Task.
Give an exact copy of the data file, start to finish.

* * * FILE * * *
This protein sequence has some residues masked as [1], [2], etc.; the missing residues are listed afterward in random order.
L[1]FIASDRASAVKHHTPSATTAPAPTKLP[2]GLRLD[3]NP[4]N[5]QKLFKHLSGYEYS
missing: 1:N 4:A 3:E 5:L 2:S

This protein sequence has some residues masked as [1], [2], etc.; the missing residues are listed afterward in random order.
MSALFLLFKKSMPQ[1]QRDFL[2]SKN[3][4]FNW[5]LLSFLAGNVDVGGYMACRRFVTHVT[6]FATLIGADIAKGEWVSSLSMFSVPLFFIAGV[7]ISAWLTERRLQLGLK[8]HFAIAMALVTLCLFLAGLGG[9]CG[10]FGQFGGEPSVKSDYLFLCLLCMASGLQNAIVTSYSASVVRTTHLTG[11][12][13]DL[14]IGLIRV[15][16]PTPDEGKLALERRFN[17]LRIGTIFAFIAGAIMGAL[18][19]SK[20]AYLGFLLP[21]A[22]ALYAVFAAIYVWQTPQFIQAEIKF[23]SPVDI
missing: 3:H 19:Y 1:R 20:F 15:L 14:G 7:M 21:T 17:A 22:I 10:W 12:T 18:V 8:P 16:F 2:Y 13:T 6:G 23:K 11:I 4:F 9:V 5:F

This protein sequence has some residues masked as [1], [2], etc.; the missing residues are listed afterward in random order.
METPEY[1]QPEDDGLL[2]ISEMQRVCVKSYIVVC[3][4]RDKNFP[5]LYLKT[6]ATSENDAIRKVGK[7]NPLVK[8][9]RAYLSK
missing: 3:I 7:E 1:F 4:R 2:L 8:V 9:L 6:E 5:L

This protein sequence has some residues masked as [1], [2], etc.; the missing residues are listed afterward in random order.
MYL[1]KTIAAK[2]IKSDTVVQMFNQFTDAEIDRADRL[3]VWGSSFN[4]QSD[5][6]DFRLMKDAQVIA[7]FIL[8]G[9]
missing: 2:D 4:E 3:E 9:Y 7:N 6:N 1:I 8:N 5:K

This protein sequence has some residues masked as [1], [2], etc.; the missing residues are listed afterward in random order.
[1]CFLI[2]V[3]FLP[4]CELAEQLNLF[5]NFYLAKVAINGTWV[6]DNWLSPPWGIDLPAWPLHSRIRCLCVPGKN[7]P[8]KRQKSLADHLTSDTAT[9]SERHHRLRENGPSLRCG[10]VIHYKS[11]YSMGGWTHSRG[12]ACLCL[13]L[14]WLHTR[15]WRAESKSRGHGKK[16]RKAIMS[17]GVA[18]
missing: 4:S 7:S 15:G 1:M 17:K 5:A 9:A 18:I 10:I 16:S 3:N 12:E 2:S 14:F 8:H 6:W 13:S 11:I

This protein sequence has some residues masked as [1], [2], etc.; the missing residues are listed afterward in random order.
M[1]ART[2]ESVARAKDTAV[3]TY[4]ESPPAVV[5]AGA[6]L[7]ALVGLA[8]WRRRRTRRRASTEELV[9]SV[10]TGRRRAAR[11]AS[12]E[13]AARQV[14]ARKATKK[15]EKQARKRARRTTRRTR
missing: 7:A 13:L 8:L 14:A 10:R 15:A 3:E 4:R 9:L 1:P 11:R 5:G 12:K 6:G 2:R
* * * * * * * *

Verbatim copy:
This protein sequence has some residues masked as [1], [2], etc.; the missing residues are listed afterward in random order.
L[1]FIASDRASAVKHHTPSATTAPAPTKLP[2]GLRLD[3]NP[4]N[5]QKLFKHLSGYEYS
missing: 1:N 4:A 3:E 5:L 2:S

This protein sequence has some residues masked as [1], [2], etc.; the missing residues are listed afterward in random order.
MSALFLLFKKSMPQ[1]QRDFL[2]SKN[3][4]FNW[5]LLSFLAGNVDVGGYMACRRFVTHVT[6]FATLIGADIAKGEWVSSLSMFSVPLFFIAGV[7]ISAWLTERRLQLGLK[8]HFAIAMALVTLCLFLAGLGG[9]CG[10]FGQFGGEPSVKSDYLFLCLLCMASGLQNAIVTSYSASVVRTTHLTG[11][12][13]DL[14]IGLIRV[15][16]PTPDEGKLALERRFN[17]LRIGTIFAFIAGAIMGAL[18][19]SK[20]AYLGFLLP[21]A[22]ALYAVFAAIYVWQTPQFIQAEIKF[23]SPVDI
missing: 3:H 19:Y 1:R 20:F 15:L 14:G 7:M 21:T 17:A 22:I 10:W 12:T 18:V 8:P 16:F 2:Y 13:T 6:G 23:K 11:I 4:F 9:V 5:F

This protein sequence has some residues masked as [1], [2], etc.; the missing residues are listed afterward in random order.
METPEY[1]QPEDDGLL[2]ISEMQRVCVKSYIVVC[3][4]RDKNFP[5]LYLKT[6]ATSENDAIRKVGK[7]NPLVK[8][9]RAYLSK
missing: 3:I 7:E 1:F 4:R 2:L 8:V 9:L 6:E 5:L

This protein sequence has some residues masked as [1], [2], etc.; the missing residues are listed afterward in random order.
MYL[1]KTIAAK[2]IKSDTVVQMFNQFTDAEIDRADRL[3]VWGSSFN[4]QSD[5][6]DFRLMKDAQVIA[7]FIL[8]G[9]
missing: 2:D 4:E 3:E 9:Y 7:N 6:N 1:I 8:N 5:K

This protein sequence has some residues masked as [1], [2], etc.; the missing residues are listed afterward in random order.
[1]CFLI[2]V[3]FLP[4]CELAEQLNLF[5]NFYLAKVAINGTWV[6]DNWLSPPWGIDLPAWPLHSRIRCLCVPGKN[7]P[8]KRQKSLADHLTSDTAT[9]SERHHRLRENGPSLRCG[10]VIHYKS[11]YSMGGWTHSRG[12]ACLCL[13]L[14]WLHTR[15]WRAESKSRGHGKK[16]RKAIMS[17]GVA[18]
missing: 4:S 7:S 15:G 1:M 17:K 5:A 9:A 18:I 10:I 16:S 3:N 12:E 2:S 14:F 8:H 6:W 13:S 11:I

This protein sequence has some residues masked as [1], [2], etc.; the missing residues are listed afterward in random order.
M[1]ART[2]ESVARAKDTAV[3]TY[4]ESPPAVV[5]AGA[6]L[7]ALVGLA[8]WRRRRTRRRASTEELV[9]SV[10]TGRRRAAR[11]AS[12]E[13]AARQV[14]ARKATKK[15]EKQARKRARRTTRRTR
missing: 7:A 13:L 8:L 14:A 10:R 15:A 3:E 4:R 9:L 1:P 11:R 5:G 12:K 6:G 2:R